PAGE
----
- Lawsuit alleges Whole Foods does not effectively enforce the tracking of an animal welfare rating system
- Claims company violated the California Unfair Competition Law, which prohibits unlawful, unfair, or fraudulent business acts
Earlier this week, the animal protection group, People for the Ethical Treatment of Animals, filed a class action lawsuit against Whole Foods Market in the US District Court Northern District of California that should be closely watched by food retailers and farmers who want to promote high-quality products based on the use of a certification system.
PETA's lawsuit accuses the grocery retailer of misleading customers by portraying its use of a 5-Step Animal Welfare Rating System as a means of promoting animal welfare and the quality of its pork, chicken, and beef products, when such system, according to PETA, does not ensure supplier compliance and barely exceeds common industry practices. PETA is seeking certification of the lawsuit as a class action on behalf of consumers who bought meat and poultry at Whole Foods stores in California during the promotional period. A link to the lawsuit compliant is here.
The lawsuit alleges that back around 2008, Whole Foods helped form and fund the Global Animal Partnership (GAP), a non-profit alliance of producers, retailers, and animal advocates dedicated to improving farm animal welfare. GAP in turn created the noted 5-Step System, which Whole Foods began advertising in select stores by 2009 and nationwide by 2011. The 5-Step System is used by Whole Foods to provide a numerical rating for in-store meat and poultry products that tells consumers the level of humane treatment afforded the animals prior to slaughter. A rating of 1 indicates “no cages, crates or crowding” of the animals. In contrast, a rating of 5+ indicates “animal centered; entire life on same farm.”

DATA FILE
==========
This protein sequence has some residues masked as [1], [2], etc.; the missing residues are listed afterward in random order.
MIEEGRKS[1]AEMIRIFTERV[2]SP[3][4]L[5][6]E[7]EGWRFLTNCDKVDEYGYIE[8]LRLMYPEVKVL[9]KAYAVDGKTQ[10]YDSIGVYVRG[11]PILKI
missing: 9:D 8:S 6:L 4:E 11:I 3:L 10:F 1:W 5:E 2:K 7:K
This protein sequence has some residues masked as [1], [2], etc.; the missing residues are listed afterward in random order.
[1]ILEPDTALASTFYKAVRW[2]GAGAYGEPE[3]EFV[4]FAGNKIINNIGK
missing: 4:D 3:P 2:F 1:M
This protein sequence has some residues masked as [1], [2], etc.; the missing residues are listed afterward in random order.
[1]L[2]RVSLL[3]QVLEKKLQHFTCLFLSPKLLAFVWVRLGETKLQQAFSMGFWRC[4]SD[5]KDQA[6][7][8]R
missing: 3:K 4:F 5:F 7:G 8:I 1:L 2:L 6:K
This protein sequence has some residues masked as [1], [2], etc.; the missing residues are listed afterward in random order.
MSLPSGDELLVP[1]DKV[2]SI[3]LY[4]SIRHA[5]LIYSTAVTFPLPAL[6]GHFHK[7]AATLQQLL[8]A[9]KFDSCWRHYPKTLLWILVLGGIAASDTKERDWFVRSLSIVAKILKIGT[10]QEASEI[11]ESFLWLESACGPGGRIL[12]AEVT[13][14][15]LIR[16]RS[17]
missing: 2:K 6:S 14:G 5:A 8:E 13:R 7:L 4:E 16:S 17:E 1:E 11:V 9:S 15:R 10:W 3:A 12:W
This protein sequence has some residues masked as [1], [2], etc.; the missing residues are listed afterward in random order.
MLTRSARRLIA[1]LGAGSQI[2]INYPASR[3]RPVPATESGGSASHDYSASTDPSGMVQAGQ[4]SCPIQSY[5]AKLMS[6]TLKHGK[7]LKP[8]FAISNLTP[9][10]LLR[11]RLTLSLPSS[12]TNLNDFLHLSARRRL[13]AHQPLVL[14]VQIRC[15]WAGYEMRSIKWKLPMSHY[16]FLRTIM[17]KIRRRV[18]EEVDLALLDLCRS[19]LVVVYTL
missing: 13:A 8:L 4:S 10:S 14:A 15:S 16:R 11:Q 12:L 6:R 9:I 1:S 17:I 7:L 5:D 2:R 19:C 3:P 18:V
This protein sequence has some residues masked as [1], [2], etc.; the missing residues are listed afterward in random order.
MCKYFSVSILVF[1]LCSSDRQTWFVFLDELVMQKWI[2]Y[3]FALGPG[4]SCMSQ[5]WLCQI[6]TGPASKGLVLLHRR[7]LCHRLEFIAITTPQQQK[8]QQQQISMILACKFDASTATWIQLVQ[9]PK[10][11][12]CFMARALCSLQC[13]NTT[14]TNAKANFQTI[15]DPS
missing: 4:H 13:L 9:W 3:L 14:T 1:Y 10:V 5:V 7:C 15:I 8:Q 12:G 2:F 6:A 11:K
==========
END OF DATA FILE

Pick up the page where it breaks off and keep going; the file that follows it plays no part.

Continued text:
But the lawsuit alleges that Whole Foods doesn’t effectively enforce use of the 5-Step System by farmers who sell animal products to the grocery retailer, so there is no way for Whole Foods to ensure the animals in question are more humanely treated and result in a higher quality animal product. For example, the lawsuit claims that the GAP audit process that Whole Foods relies on is too lax to ensure compliance with the 5-Step System, as audits are conducted about once every 15 months and are pre-announced, which results in few violations of GAP standards being caught. In addition, GAP designates violations of most standards as “minor,” so only repeated violations over time can result in significant repercussions to suppliers, such as loss of GAP certification.
As a result of Whole Foods marketing and promotions involving use of the 5-Step System, the lawsuit alleges the company violated the California Unfair Competition Law, which prohibits any unlawful, unfair or fraudulent business act or practice. The lawsuit further alleges that Whole Foods violated that California Consumer Legal Remedies Act, which, in part prohibits the misrepresentation of the source, sponsorship, approval or certification of goods and services.The lawsuit asks for an injunction blocking the allegedly deceptive practices and restitution to the class members of all money paid to Whole Foods as a result of such practices.